In comparison to all elements used for technological applications, rhodium extraction has the worst carbon footprint and, unlike other elements, there are also no commercial extractants for Rh. Solvent extraction could improve current practices; however, the chemical separation stage is complicated by the presence of mixed speciation states following acid chloride leaching. Using a variety of experimental and computational techniques, the dianion [RhCl5(H2O)]2– was shown to transfer to the organic phase in a process involving the formation of an outer-sphere assembly with the diamidoamine reagent N- n- hexylbis(N- methyl-N- n- octylethylamide)amine (Figure 1). The detailed knowledge gained from this work will be beneficial to the design of Rh extractants and has implications for sustainable metal extraction from both recycling and traditional mining.
High-Selectivity Palladium Catalysts for the Partial Hydrogenation of Alkynes by Gas-Phase Cluster Deposition onto Oxide Powders
P. R. Ellis, C. M. Brown, P. T. Bishop, D. Ievlev, J. Yin, K. Cooke and R. E. Palmer, Catal. Struct. React., 2018, 4, (2), 1 LINK https://doi.org/10.1080/2055074X.2018.1477315
The bulk and fine chemical industries rely on the selective hydrogenation of alkynes, with good selectivity to the desired product being of particular importance. In this study, a gas-phase cluster deposition method onto conventional support powders was used to prepare palladium catalysts. These catalysts are shown to be as active and selective as those prepared via conventional methods such as impregnation. Good selectivity was observed for both support materials used. The catalysts prepared by gas-phase cluster deposition are shown to contain less-active interfacial sites.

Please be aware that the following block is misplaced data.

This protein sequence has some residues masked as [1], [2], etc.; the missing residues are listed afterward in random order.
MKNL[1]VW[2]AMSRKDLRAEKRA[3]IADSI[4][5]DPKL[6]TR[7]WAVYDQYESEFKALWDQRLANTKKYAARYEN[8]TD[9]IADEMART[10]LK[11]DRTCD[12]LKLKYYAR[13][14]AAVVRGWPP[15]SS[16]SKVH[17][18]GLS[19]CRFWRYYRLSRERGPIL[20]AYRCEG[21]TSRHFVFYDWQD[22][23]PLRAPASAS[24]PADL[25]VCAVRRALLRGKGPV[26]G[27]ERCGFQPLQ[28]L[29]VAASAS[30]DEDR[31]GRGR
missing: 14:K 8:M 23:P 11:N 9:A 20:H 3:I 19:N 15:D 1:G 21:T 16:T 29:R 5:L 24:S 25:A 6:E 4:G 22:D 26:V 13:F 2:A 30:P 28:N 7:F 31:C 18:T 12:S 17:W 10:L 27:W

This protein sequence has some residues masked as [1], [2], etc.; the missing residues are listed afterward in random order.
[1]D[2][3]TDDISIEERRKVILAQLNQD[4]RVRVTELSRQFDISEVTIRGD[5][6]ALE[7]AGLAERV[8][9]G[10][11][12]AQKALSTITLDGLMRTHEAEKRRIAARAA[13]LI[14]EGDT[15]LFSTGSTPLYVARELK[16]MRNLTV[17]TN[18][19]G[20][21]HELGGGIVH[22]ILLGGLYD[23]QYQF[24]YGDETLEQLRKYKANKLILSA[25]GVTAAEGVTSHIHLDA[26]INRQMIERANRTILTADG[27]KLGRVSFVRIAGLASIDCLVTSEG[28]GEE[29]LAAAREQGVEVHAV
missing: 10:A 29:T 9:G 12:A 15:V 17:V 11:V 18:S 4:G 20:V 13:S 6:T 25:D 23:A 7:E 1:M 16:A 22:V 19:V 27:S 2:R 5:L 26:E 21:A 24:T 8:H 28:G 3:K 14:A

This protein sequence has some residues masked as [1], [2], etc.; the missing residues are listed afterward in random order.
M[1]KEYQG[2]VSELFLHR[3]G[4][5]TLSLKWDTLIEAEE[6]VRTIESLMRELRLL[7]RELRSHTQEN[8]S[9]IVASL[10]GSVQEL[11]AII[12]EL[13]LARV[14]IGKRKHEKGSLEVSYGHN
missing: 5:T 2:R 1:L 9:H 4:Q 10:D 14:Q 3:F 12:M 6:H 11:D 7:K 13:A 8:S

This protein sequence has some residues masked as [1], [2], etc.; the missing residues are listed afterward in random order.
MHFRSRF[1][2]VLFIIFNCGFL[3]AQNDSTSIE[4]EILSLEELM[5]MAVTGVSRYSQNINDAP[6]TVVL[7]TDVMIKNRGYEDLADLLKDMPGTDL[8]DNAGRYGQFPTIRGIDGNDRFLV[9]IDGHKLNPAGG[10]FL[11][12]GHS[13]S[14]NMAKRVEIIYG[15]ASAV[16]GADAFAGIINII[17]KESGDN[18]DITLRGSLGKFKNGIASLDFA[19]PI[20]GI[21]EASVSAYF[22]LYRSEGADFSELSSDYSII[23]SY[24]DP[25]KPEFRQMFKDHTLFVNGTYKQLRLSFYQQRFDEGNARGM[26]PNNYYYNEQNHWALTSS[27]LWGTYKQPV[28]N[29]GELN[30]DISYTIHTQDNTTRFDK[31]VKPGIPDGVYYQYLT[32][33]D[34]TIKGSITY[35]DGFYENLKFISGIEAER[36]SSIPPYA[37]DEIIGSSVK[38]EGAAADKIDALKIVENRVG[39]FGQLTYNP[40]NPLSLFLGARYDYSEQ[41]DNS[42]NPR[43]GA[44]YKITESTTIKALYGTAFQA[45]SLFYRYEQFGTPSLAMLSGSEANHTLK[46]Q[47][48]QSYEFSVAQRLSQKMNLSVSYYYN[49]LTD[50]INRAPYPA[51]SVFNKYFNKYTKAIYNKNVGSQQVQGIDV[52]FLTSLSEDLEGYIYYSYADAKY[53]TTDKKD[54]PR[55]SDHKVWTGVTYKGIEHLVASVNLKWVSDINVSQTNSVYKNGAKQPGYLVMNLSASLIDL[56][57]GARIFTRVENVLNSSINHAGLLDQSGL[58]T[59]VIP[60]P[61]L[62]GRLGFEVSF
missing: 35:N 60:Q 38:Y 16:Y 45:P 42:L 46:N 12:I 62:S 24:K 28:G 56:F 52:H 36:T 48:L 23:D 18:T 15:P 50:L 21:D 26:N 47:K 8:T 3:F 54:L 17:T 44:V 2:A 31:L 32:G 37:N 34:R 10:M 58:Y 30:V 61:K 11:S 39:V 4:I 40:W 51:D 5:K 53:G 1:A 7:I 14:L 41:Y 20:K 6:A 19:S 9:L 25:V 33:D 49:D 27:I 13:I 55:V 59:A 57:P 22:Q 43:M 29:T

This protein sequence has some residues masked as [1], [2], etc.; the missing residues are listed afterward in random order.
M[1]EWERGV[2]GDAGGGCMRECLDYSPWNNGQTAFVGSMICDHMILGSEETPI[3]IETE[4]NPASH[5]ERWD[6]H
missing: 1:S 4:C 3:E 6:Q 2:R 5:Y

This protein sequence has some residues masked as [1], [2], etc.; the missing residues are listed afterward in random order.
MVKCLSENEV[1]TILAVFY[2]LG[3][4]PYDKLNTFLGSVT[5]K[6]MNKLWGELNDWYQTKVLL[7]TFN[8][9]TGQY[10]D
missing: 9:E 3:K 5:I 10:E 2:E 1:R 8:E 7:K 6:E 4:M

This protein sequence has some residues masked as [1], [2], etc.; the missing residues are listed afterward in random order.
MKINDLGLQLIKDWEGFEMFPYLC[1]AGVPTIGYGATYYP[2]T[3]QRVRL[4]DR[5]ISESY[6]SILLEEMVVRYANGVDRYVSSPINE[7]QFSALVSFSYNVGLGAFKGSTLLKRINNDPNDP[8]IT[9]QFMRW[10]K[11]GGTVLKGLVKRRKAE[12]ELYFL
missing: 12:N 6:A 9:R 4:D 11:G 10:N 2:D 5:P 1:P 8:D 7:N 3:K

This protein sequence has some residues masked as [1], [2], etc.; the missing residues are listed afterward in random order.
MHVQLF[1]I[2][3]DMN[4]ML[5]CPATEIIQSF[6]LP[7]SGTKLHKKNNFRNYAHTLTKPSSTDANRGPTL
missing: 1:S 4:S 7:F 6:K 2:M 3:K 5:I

Low-Temperature Studies of Propene Oligomerization in ZSM-5 by Inelastic Neutron Scattering Spectroscopy
A. P. Hawkins, A. Zachariou, P. Collier, R. A. Ewings, R. F. Howe, S. F. Parker and D. Lennon, RSC Adv., 2019, 9, (33), 18785 LINK https://doi.org/10.1039/C9RA03568K
Inelastic neutron scattering (INS) spectroscopy was used to study the reaction between propene and an activated sample of ZSM-5 at 140 K, 293 K and 373 K. The formation of linear alkyl species is observed when propene oligomerises within the zeolite at 293 K, with no evidence to show branched product formation. This selective formation is attributed to confinement within the zeolite pore structure. The reaction at 373 K yielded the same spectrum as that observed at 293 K, suggesting that oligomerisation process is complete at 293 K. The influence of zeolite crystallite size on the product composition in technically relevant olefin oligomerisation reactions was considered.